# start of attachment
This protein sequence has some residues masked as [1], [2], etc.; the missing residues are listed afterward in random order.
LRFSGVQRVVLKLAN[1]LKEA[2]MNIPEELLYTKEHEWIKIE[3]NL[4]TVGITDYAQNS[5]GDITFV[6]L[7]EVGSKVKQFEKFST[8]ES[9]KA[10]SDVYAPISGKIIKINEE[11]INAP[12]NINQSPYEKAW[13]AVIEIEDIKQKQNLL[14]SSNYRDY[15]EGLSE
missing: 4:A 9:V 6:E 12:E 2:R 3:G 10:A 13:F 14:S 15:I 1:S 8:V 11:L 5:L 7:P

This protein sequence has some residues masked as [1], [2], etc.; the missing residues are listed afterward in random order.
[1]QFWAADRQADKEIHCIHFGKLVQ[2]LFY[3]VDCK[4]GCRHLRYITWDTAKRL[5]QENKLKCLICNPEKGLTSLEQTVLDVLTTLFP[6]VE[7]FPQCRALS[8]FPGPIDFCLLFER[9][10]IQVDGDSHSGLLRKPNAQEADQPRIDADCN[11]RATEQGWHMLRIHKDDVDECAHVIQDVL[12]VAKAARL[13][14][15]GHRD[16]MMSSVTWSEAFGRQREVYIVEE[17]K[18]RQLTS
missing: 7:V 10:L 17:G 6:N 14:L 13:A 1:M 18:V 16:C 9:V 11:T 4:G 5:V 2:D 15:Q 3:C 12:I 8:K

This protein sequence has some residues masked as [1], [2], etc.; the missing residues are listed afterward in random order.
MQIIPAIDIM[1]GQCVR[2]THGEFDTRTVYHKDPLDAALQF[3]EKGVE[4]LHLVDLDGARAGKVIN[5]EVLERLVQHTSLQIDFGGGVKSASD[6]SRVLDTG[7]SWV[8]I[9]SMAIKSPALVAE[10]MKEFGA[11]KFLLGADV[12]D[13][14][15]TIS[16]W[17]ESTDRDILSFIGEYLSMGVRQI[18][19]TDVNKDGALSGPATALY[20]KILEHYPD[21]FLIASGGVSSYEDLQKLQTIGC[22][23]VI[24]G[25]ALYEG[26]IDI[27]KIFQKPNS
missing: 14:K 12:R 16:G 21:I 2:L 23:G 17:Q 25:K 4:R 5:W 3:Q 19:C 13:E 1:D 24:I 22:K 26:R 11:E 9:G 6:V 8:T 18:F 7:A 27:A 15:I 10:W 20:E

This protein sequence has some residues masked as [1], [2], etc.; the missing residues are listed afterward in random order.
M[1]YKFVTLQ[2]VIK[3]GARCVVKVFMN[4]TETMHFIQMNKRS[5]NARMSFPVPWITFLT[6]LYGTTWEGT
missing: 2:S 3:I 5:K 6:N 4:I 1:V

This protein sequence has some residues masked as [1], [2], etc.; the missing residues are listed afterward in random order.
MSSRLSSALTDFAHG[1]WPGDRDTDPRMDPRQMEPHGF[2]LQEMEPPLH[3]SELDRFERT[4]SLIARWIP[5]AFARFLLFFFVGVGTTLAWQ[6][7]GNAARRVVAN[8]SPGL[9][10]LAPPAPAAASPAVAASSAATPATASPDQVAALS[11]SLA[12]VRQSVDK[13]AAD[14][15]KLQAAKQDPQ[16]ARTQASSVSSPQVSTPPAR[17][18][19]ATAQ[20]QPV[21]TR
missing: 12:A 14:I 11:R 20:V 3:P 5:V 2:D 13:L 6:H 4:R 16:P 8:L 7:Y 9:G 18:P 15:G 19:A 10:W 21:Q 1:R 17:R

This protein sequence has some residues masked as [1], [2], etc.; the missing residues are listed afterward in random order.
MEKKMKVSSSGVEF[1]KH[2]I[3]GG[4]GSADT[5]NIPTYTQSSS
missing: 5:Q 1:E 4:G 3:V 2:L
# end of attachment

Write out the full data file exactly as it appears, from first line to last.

This protein sequence has some residues masked as [1], [2], etc.; the missing residues are listed afterward in random order.
LRFSGVQRVVLKLAN[1]LKEA[2]MNIPEELLYTKEHEWIKIE[3]NL[4]TVGITDYAQNS[5]GDITFV[6]L[7]EVGSKVKQFEKFST[8]ES[9]KA[10]SDVYAPISGKIIKINEE[11]INAP[12]NINQSPYEKAW[13]AVIEIEDIKQKQNLL[14]SSNYRDY[15]EGLSE
missing: 4:A 9:V 6:E 12:E 2:R 3:G 10:A 13:F 14:S 15:I 1:S 8:V 11:L 5:L 7:P

This protein sequence has some residues masked as [1], [2], etc.; the missing residues are listed afterward in random order.
[1]QFWAADRQADKEIHCIHFGKLVQ[2]LFY[3]VDCK[4]GCRHLRYITWDTAKRL[5]QENKLKCLICNPEKGLTSLEQTVLDVLTTLFP[6]VE[7]FPQCRALS[8]FPGPIDFCLLFER[9][10]IQVDGDSHSGLLRKPNAQEADQPRIDADCN[11]RATEQGWHMLRIHKDDVDECAHVIQDVL[12]VAKAARL[13][14][15]GHRD[16]MMSSVTWSEAFGRQREVYIVEE[17]K[18]RQLTS
missing: 7:V 10:L 17:G 6:N 14:L 13:A 1:M 18:V 16:C 9:V 11:T 4:G 5:V 2:D 15:Q 3:C 12:I 8:K

This protein sequence has some residues masked as [1], [2], etc.; the missing residues are listed afterward in random order.
MQIIPAIDIM[1]GQCVR[2]THGEFDTRTVYHKDPLDAALQF[3]EKGVE[4]LHLVDLDGARAGKVIN[5]EVLERLVQHTSLQIDFGGGVKSASD[6]SRVLDTG[7]SWV[8]I[9]SMAIKSPALVAE[10]MKEFGA[11]KFLLGADV[12]D[13][14][15]TIS[16]W[17]ESTDRDILSFIGEYLSMGVRQI[18][19]TDVNKDGALSGPATALY[20]KILEHYPD[21]FLIASGGVSSYEDLQKLQTIGC[22][23]VI[24]G[25]ALYEG[26]IDI[27]KIFQKPNS
missing: 14:K 12:R 16:G 21:I 2:L 23:G 17:Q 25:K 4:R 5:W 3:Q 19:C 13:E 1:D 24:I 22:K 26:R 11:E 9:G 6:V 8:T 18:F 7:A 27:A 15:I 10:W 20:E

This protein sequence has some residues masked as [1], [2], etc.; the missing residues are listed afterward in random order.
M[1]YKFVTLQ[2]VIK[3]GARCVVKVFMN[4]TETMHFIQMNKRS[5]NARMSFPVPWITFLT[6]LYGTTWEGT
missing: 2:S 3:I 5:K 6:N 4:I 1:V

This protein sequence has some residues masked as [1], [2], etc.; the missing residues are listed afterward in random order.
MSSRLSSALTDFAHG[1]WPGDRDTDPRMDPRQMEPHGF[2]LQEMEPPLH[3]SELDRFERT[4]SLIARWIP[5]AFARFLLFFFVGVGTTLAWQ[6][7]GNAARRVVAN[8]SPGL[9][10]LAPPAPAAASPAVAASSAATPATASPDQVAALS[11]SLA[12]VRQSVDK[13]AAD[14][15]KLQAAKQDPQ[16]ARTQASSVSSPQVSTPPAR[17][18][19]ATAQ[20]QPV[21]TR
missing: 12:A 14:I 11:R 20:V 3:P 5:V 2:D 13:L 6:H 4:R 16:P 8:L 7:Y 9:G 18:P 15:G 19:A 10:W 21:Q 1:R 17:R

This protein sequence has some residues masked as [1], [2], etc.; the missing residues are listed afterward in random order.
MEKKMKVSSSGVEF[1]KH[2]I[3]GG[4]GSADT[5]NIPTYTQSSS
missing: 5:Q 1:E 4:G 3:V 2:L